By Rae Jefferson | News Editor
It’s an undeniable fact that technology runs the average college student’s life – and it’s having an impact on their mental health.
Dr. James Roberts, Ben H. Williams professor of marketing at Paul L. Foster Campus for Business and Innovation, said the nature of modern connectivity dictates how college students interact with technology, especially cellphones.
“It doesn’t take a genius to see people are using [technology] all the time,'” Roberts said. “It’s almost not even a choice anymore.”
On one hand, technology offers many resources to help people cope with mental illnesses. Smartphone apps, online articles, internet support groups and video counseling can provide assistance and community to those who are suffering.
This semester, Baylor Counseling Services implemented Therapist Assisted Online (TAO), which integrates technology with treatment. Dr. Jim Marsh, director of Counseling Services, said the program allows staff to effectively treat students while maximizing the clinic’s manpower.
“It comes back to this big picture for the counseling center – what are some creative things we can do to help students and meet students where they are,” Marsh said. “The traditional counseling model has been a one-hour sit-down, but this is something different.”
Marsh said TAO is a combination of self-help resources, which one could find online, and video therapy sessions facilitated by a certified counselor, something that is not as readily available. Patients receive weekly or bi-weekly online homework assignments and video-chat with a counselor from a computer, tablet or smartphone.
The program is designed to assist students with mild to moderate depression or anxiety via 20 to 30 minute video sessions. Because these students don’t require as much monitoring as those with more severe conditions, shorter therapy sessions fit easily into students’ busy schedules and allow counselors to see more patients.
“It’s a good, natural fit,” Marsh said.
But technology isn’t always beneficial for mental health.
Using it too often can easily cause conflict for college students, especially when they are neglecting responsibilities or fail to engage with others in group settings because they’re so wrapped up in their phones, Roberts said.
“It’s always a source of friction,” Roberts said. “We’re together, but we’re not really sharing in our experience because we’re caught up in technology.”
Research conducted by Roberts and Dr. Meredith David, assistant professor of marketing at Paul L. Foster Campus for Business and Innovation, looked at the effects of phubbing, or phone snubbing, on romantic relationships.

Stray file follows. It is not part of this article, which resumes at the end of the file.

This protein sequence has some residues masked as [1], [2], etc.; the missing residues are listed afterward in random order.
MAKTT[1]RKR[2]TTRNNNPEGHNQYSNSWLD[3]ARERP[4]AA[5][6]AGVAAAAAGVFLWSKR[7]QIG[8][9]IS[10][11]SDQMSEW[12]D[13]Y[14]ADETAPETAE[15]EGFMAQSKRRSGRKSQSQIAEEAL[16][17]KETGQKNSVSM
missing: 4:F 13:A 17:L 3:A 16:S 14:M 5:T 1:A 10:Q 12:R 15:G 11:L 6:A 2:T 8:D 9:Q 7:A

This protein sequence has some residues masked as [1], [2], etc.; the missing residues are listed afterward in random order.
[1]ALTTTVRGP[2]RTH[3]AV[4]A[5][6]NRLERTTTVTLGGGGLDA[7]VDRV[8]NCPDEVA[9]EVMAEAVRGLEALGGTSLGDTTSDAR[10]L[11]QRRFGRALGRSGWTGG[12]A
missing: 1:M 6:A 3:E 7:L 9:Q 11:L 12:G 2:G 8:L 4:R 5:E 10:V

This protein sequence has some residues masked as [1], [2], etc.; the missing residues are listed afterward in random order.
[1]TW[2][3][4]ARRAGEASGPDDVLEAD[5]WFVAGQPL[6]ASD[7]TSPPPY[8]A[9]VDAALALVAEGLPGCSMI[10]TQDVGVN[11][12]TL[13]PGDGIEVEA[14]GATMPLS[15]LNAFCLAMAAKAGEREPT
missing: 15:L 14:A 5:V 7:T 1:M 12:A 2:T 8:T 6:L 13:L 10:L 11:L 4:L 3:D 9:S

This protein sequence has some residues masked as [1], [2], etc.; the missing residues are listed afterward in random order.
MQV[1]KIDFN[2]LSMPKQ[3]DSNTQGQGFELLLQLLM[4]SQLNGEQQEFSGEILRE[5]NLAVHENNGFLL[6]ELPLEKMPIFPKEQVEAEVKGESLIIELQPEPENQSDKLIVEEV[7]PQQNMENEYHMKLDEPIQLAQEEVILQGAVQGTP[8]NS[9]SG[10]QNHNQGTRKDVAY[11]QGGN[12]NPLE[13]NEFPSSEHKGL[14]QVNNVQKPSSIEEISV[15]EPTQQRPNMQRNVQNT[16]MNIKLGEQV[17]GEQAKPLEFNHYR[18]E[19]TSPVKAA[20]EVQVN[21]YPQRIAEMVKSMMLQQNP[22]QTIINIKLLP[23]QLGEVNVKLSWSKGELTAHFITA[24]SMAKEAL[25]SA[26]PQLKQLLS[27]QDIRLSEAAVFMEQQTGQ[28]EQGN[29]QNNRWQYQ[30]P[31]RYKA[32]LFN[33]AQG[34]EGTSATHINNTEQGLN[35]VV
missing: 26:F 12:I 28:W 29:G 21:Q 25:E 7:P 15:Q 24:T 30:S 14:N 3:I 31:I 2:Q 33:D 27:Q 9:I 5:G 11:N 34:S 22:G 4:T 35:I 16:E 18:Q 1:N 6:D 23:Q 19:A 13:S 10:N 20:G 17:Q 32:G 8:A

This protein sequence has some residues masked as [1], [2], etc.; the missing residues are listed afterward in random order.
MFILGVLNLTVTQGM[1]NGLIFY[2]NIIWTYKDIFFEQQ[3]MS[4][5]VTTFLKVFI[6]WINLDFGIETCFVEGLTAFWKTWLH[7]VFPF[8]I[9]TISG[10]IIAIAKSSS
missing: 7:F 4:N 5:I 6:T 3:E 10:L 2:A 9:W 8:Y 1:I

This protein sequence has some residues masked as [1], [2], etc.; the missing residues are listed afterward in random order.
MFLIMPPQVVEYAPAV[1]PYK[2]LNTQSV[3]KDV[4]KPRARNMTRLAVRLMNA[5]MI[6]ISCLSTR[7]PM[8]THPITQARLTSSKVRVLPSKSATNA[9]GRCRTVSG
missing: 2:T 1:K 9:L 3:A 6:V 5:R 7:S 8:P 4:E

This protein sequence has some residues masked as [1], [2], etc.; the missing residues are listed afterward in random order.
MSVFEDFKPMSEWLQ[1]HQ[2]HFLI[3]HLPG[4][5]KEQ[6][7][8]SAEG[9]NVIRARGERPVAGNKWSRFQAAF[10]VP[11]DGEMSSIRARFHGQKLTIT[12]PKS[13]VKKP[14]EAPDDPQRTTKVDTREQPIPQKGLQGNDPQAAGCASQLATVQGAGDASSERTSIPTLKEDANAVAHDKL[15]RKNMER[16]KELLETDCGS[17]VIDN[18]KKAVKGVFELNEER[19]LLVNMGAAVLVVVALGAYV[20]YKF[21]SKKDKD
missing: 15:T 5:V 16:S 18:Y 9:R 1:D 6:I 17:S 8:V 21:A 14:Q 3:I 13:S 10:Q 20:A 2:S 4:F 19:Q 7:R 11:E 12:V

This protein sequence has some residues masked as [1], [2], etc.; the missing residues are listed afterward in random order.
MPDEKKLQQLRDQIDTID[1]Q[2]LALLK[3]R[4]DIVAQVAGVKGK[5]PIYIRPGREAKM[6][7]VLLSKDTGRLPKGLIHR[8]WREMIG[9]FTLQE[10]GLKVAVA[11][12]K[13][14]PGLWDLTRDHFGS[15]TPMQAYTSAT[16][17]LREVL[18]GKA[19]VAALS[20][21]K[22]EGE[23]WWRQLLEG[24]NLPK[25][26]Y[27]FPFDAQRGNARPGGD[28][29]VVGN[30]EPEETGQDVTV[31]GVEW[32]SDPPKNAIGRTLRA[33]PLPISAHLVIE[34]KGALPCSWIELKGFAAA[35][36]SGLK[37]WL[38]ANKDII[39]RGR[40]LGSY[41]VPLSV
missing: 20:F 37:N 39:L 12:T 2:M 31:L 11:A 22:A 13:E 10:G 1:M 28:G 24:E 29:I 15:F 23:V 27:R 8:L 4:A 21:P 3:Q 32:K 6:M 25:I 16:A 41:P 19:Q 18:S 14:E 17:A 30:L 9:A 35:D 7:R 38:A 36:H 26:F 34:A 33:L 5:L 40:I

Phubbing involves an individual feeling neglected by someone because of a cellphone and is often linked to a strong dependence on technology. Rogers and David found that people in relationships who feel phubbed are more likely to experience depression and anxiety.
“Momentary distractions by one’s cellphone during time spent with a significant other likely lowers the significant other’s satisfaction with their relationship, and could lead to enhanced feelings of depression and lower well-being of that individual,” David said in a Baylor Media Communications press release about the research.
Addiction, which is closely linked to mental illnesses, is characterized by performing a behavior despite being aware of its negative consequences, and can range from substances to technology, Roberts said.
Although he bought his first smartphone only a month ago, Roberts has studied cellphone addiction for about seven years and said college students are more likely to experience this form of addiction than older generations of phone-users.
“All addictions have negative side effects, and cellphones or smartphones are no exception,” Roberts said.
On average, college students use social media for six hours everyday, Roberts said. The warning-signs for technology addiction are, on a basic level, the same as those for drug or alcohol additions, he said.
“[Doctors] look at the same criteria when they’re trying to diagnose a substance addiction as they would a behavioral addiction,” Roberts said.
The core components of addiction include behavior that is integrated into one’s daily life, whether it brings pleasure, if increased performance is required to maintain enjoyment, if stopping causes frustration and withdrawal, if it creates conflict and if relapse occurs when trying to stop the behavior, Roberts said.
“When you talk about them and they you look at your behavior as it relates to your smartphone use, you kind of go, ‘Wow, I may be addicted,'” Roberts said.
Additionally, Marsh said smartphones can negatively impact quality of sleep and ability to connect socially, both of which can have negative effects on mental health. Simple actions like putting phones away while sleeping or limiting usage can help.
Ultimately, both Roberts and Marsh said it’s important to remember that technology is not bad when used in moderation. Students who fear they may have an addiction to it can ask others to keep them accountable or look into apps that limit usage of social media on computers and mobile devices.
“I call it, ‘Using technology against itself,'” Roberts said.